Widespread in southern Africa below 15 degrees North except in arid and southwestern portions
Forest and wooded savanna
Wild: Larvae and crustaceans found in trees
Breeding season is August to October in tree holes in 18 days.
Rarely to ten years; mortality is common due to food availability and territory restrictions.
A food long, slender bird distinguished by its long red bill, its red legs, and its long gradiated tail. It is a blackish bird highlighted by the green iridescent plumage on body, but violet on wings and tail. At end of tail are white wingbars and spots.
Behavior: Live in pairs or forage in trees as is or in small groups. When foraging, they have a loud cackling cry that ends in crescendo. Their home is a tree hold. Act like tits and woodpeckers in tree foraging.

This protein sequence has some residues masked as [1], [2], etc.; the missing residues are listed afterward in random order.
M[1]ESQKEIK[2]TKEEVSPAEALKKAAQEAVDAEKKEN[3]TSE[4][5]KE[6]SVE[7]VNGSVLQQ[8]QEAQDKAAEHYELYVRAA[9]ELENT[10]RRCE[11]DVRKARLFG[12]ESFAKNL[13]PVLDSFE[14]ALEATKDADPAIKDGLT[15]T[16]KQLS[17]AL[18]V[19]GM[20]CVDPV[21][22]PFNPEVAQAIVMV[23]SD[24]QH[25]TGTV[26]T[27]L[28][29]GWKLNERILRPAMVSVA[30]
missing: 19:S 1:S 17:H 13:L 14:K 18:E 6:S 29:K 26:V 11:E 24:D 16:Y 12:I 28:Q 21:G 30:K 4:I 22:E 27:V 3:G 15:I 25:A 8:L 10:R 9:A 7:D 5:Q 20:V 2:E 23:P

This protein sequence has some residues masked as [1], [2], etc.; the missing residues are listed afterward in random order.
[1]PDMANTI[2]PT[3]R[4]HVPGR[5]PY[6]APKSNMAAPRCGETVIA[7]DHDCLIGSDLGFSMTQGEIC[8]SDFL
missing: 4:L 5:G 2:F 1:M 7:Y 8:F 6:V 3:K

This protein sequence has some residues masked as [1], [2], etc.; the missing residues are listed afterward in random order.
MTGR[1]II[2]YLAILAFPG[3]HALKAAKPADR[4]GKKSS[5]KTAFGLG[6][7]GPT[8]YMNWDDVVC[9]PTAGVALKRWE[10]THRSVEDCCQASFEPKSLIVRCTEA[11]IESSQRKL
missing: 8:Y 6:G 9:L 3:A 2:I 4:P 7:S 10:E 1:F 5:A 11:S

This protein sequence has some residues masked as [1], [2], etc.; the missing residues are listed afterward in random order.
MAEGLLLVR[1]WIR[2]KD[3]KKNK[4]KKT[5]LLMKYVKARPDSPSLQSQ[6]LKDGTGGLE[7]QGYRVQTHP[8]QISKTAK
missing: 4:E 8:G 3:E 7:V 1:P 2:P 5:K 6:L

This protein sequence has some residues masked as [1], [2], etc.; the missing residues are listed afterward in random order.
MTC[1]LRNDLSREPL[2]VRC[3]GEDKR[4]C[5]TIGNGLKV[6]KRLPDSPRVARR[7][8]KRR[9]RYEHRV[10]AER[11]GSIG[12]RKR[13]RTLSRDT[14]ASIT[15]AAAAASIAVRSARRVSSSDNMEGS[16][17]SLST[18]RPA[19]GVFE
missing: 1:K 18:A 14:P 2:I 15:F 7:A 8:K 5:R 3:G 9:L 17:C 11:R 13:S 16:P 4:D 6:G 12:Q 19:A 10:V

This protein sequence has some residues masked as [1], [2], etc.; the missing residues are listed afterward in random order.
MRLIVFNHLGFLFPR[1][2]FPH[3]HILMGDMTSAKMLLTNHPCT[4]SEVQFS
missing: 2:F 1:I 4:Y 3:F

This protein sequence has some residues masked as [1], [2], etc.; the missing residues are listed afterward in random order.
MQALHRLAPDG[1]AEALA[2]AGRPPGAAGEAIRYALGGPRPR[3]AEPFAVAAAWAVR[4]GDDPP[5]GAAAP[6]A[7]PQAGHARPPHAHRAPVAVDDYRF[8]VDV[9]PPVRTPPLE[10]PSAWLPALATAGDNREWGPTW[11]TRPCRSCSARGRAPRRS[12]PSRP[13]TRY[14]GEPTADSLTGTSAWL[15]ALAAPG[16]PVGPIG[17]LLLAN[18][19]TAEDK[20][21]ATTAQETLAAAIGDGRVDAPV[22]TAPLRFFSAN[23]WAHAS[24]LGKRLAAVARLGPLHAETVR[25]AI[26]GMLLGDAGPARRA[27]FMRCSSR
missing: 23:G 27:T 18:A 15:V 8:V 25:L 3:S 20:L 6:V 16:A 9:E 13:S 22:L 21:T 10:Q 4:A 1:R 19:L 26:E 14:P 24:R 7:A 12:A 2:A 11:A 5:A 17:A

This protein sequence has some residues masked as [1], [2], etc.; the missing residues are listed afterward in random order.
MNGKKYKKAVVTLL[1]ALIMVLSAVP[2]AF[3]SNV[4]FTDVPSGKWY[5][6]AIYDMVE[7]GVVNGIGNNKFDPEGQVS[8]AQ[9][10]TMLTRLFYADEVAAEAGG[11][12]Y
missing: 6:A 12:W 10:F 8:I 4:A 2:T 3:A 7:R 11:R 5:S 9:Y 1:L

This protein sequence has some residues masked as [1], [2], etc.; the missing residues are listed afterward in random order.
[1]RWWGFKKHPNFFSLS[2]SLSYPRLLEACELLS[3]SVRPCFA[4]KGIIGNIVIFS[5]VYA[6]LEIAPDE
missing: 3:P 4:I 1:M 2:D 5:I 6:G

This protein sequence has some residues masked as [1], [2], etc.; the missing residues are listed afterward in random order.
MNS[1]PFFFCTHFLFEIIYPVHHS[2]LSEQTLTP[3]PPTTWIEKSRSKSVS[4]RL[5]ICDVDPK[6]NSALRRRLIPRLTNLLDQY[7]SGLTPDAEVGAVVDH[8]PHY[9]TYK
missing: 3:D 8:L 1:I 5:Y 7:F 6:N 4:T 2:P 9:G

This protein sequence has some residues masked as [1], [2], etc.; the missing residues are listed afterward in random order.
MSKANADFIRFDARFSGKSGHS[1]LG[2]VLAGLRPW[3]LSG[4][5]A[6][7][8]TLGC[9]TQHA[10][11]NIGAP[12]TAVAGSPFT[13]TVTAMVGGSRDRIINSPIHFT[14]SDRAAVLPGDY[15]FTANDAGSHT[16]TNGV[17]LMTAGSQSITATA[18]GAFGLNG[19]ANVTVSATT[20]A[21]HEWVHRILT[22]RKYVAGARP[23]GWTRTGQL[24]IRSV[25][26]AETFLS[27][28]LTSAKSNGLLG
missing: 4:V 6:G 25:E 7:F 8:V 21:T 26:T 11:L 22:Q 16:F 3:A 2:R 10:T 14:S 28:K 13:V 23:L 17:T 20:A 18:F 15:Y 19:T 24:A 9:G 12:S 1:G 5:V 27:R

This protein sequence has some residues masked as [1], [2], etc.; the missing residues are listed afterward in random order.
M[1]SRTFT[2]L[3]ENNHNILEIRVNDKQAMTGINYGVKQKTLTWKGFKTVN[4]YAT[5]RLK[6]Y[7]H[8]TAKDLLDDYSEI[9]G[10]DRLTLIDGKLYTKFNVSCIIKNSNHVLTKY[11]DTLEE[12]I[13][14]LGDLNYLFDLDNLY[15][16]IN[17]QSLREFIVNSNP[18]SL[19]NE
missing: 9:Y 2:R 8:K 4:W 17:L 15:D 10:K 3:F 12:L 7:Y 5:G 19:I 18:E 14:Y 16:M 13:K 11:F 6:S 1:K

Reproduction: Incubation is done by the female and fed by her mate. Chicks are fed by the pair and fledge at about 30 days.
Did You Know?
- Young and females have a particular defensive behavior that involves exuding a horrible stink when threatened.
- There are several African hoopoes distinctly different than they European hoopoe, but the name comes from their distinctive call of "hoop, hoop!"
Where in the Zoo?
I can be found in the African Elephant Crossing at Cleveland Metroparks Zoo.